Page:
Sprakab agency misled Home Office over checks on asylum-seekers

Exclusive: Swedish firm claimed analyst was ‘flawless’ but a court had cast doubt on quality of his work

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A controversial Swedish company paid by the Government to assess whether or not asylum-seekers are telling the truth misled the Home Office about the reliability of one of its analysts, The Independent has learnt.

Since 2000 Sprakab has been paid by the Government to carry out phone interviews with people claiming asylum in Britain. The firm’s judgements are often used to support the rejection of asylum applications. Recently it was alleged an unnamed employee, a language analyst, is a convicted drug smuggler who lied about his qualifications. There were suggestions that his work may have resulted in Somalis being wrongly deported from the UK.

The company responded by writing to the Home Office arguing he “has not done any mistakes regarding his work at Sprakab to today’s date”. It added his work in analysing Somali dialects was “flawless”.

But it can now be revealed that less than a month earlier, an immigration tribunal in Gothenburg cast doubt on the same analyst’s work for Sprakab. He had concluded that Mohamed Ahmed Mohamoud, who claimed to be from Afgooye in southern Somalia, was from the north of the country, which is relatively peaceful. The court disagreed, sending Mr Mohamoud’s case back to the Swedish Migration Board, which later gave him leave to remain.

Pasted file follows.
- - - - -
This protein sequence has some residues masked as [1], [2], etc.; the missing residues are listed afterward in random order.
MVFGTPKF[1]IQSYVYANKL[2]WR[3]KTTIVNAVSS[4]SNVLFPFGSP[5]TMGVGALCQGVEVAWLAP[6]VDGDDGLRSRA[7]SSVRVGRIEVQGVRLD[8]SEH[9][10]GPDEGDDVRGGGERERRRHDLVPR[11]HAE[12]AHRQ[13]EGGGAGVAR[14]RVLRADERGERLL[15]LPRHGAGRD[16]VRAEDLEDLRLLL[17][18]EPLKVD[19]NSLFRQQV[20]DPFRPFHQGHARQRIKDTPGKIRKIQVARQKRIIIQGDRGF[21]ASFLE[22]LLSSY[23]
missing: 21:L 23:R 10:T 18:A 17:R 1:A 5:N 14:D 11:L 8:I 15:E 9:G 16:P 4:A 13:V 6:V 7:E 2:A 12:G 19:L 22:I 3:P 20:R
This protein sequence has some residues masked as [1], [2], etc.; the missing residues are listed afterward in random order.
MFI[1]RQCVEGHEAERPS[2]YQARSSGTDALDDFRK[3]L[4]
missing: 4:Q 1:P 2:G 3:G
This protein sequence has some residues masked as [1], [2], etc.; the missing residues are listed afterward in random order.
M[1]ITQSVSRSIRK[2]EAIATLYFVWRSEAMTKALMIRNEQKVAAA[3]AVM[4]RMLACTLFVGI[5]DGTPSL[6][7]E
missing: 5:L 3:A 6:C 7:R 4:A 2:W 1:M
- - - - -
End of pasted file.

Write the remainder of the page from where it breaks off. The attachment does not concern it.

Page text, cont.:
Sprakab remains one of the Home Office's approved suppliers (Getty Images)

Byron Tornstrom, an associate at the Swedish law firm Hurtig & Partners who represented Mr Mohamoud, told The Independent that Sprakab’s analysis had not stood up to scrutiny. He said he had been contacted by more than 100 other asylum-seekers who had similar complaints about the firm’s work, and urged the Home Office to “go through every single case” which relied upon its evidence.

Professor Peter Patrick, an expert in sociolinguistics at the University of Essex who has given evidence in 70 asylum appeals since 2008, has studied 18 cases from 2008-10 in which the Sprakab analyst’s work was cited.

In many cases the presiding judge criticised the Sprakab reports, while in several they were described as “flawed”. “That nonsense about [the analyst] being flawless clearly has not got much to do with the impression he has made in UK asylum tribunals,” said Professor Patrick.

On Wednesday night a Swedish documentary claimed that a 12-year-old Somali girl faces deportation from Sweden after the analyst passed judgement on her reliability, accusing her of “manipulating” her language.


The analyst claimed to have studied sociology for four years at Stockholm University – but according to documents obtained from the university, he did not complete the first term. In its letter to the Home Office, Sprakab dismissed this as a “typo” which “does not in any way lessen [his] analytical ability”. It is understood that the Home Office has accepted the firm’s account and that Sprakab remains one of its approved suppliers.

Sprakab did not respond to repeated requests for comment. Pia Luu, the company’s CEO, has said previously that the allegations about the analyst are untrue. “He has been working here for eight years; he’s not a criminal person,” she said. “We do tests on him for almost every case and have four people involved in every report. I’m very happy with this analyst.”

A Home Office spokesman said: “Language analysis testing is an important tool used by the Home Office to help ensure genuine refugees receive our support and to detect fraudulent asylum claims. It assists in identifying an applicant’s true place of origin, and deters abusive claims based on false declarations of origin.

“Testing is just one piece of evidence in making the asylum decision and does not replace the requirement for detailed questioning at a full asylum interview.”